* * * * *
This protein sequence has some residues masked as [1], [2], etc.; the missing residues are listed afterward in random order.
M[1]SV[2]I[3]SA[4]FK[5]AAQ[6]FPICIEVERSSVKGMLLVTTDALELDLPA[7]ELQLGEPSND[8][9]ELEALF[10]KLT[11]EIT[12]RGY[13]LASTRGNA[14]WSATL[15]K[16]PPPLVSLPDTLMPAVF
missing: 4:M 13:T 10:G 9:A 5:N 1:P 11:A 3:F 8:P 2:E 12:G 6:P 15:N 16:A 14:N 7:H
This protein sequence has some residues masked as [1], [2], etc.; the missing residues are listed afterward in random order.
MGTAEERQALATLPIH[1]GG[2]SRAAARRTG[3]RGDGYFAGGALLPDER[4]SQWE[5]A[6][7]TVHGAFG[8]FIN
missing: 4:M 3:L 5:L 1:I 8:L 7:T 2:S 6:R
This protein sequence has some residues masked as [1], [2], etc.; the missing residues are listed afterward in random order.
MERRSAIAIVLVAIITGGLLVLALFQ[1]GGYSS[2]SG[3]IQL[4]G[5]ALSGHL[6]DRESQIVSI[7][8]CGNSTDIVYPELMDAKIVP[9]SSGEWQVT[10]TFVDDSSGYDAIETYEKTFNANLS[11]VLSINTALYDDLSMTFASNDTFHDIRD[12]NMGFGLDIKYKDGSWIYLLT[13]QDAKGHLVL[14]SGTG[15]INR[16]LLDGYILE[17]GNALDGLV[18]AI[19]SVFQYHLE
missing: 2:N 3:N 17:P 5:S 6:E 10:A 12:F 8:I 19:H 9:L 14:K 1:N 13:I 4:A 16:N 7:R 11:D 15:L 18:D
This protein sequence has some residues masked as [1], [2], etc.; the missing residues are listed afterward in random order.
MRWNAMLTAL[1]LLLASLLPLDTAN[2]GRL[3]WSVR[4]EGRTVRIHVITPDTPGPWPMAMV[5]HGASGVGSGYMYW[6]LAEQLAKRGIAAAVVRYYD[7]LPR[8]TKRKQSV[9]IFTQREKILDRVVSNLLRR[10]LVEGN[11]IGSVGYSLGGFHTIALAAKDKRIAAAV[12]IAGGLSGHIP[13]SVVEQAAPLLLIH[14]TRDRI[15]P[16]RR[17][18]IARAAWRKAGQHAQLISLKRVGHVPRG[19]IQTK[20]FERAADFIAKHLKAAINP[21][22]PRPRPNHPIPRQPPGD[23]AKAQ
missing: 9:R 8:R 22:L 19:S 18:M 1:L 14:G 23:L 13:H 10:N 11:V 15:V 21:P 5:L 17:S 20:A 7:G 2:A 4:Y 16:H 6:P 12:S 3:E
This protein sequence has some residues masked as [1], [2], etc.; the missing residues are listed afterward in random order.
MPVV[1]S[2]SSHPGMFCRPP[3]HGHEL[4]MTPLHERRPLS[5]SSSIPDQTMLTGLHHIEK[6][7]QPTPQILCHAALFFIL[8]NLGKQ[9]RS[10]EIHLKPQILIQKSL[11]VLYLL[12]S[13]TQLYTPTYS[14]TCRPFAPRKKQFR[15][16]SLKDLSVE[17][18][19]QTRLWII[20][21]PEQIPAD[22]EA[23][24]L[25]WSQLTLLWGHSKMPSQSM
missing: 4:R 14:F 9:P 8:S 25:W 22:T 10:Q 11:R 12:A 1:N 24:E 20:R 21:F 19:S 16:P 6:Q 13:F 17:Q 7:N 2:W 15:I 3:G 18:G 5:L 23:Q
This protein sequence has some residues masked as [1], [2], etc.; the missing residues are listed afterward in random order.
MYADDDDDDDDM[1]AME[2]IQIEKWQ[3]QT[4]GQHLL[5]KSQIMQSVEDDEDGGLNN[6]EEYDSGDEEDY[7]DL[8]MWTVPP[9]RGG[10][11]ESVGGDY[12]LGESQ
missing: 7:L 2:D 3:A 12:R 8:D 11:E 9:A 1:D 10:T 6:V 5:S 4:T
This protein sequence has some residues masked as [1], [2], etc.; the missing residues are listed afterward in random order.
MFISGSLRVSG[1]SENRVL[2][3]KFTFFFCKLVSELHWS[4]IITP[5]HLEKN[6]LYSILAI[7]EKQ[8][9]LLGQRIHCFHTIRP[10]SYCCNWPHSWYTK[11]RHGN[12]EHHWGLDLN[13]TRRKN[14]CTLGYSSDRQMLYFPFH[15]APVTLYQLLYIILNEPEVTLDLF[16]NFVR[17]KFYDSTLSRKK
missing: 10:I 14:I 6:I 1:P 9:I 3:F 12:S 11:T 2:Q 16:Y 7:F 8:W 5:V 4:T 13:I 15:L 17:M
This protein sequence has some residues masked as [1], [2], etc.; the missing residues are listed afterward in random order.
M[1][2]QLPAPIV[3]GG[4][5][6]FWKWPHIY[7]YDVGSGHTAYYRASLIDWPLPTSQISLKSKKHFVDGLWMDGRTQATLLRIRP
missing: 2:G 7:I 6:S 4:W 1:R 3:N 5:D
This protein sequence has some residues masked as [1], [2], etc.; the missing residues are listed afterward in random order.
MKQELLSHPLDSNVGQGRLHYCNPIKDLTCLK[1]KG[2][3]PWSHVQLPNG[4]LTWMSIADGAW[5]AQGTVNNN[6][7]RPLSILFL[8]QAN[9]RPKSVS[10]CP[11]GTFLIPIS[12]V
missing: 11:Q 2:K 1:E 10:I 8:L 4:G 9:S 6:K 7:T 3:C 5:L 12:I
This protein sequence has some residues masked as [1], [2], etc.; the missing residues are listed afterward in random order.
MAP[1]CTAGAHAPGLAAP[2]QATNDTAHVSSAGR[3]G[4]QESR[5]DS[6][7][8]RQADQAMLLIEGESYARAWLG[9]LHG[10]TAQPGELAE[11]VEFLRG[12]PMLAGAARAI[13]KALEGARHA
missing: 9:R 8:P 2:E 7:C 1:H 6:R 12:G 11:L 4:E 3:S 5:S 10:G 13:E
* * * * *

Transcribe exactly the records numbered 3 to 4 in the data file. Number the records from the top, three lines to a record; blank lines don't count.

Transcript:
This protein sequence has some residues masked as [1], [2], etc.; the missing residues are listed afterward in random order.
MERRSAIAIVLVAIITGGLLVLALFQ[1]GGYSS[2]SG[3]IQL[4]G[5]ALSGHL[6]DRESQIVSI[7][8]CGNSTDIVYPELMDAKIVP[9]SSGEWQVT[10]TFVDDSSGYDAIETYEKTFNANLS[11]VLSINTALYDDLSMTFASNDTFHDIRD[12]NMGFGLDIKYKDGSWIYLLT[13]QDAKGHLVL[14]SGTG[15]INR[16]LLDGYILE[17]GNALDGLV[18]AI[19]SVFQYHLE
missing: 2:N 3:N 17:P 5:S 6:E 10:A 12:F 8:I 19:H 9:L 14:K 1:N 13:I 4:A 16:N 7:R 11:D 15:L 18:D
This protein sequence has some residues masked as [1], [2], etc.; the missing residues are listed afterward in random order.
MRWNAMLTAL[1]LLLASLLPLDTAN[2]GRL[3]WSVR[4]EGRTVRIHVITPDTPGPWPMAMV[5]HGASGVGSGYMYW[6]LAEQLAKRGIAAAVVRYYD[7]LPR[8]TKRKQSV[9]IFTQREKILDRVVSNLLRR[10]LVEGN[11]IGSVGYSLGGFHTIALAAKDKRIAAAV[12]IAGGLSGHIP[13]SVVEQAAPLLLIH[14]TRDRI[15]P[16]RR[17][18]IARAAWRKAGQHAQLISLKRVGHVPRG[19]IQTK[20]FERAADFIAKHLKAAINP[21][22]PRPRPNHPIPRQPPGD[23]AKAQ
missing: 9:R 8:R 22:L 19:S 18:M 1:L 14:G 23:L 13:H 10:N 11:V 15:V 21:P 5:L 17:S 20:A 7:G 2:A 4:Y 16:H 6:P 12:S 3:E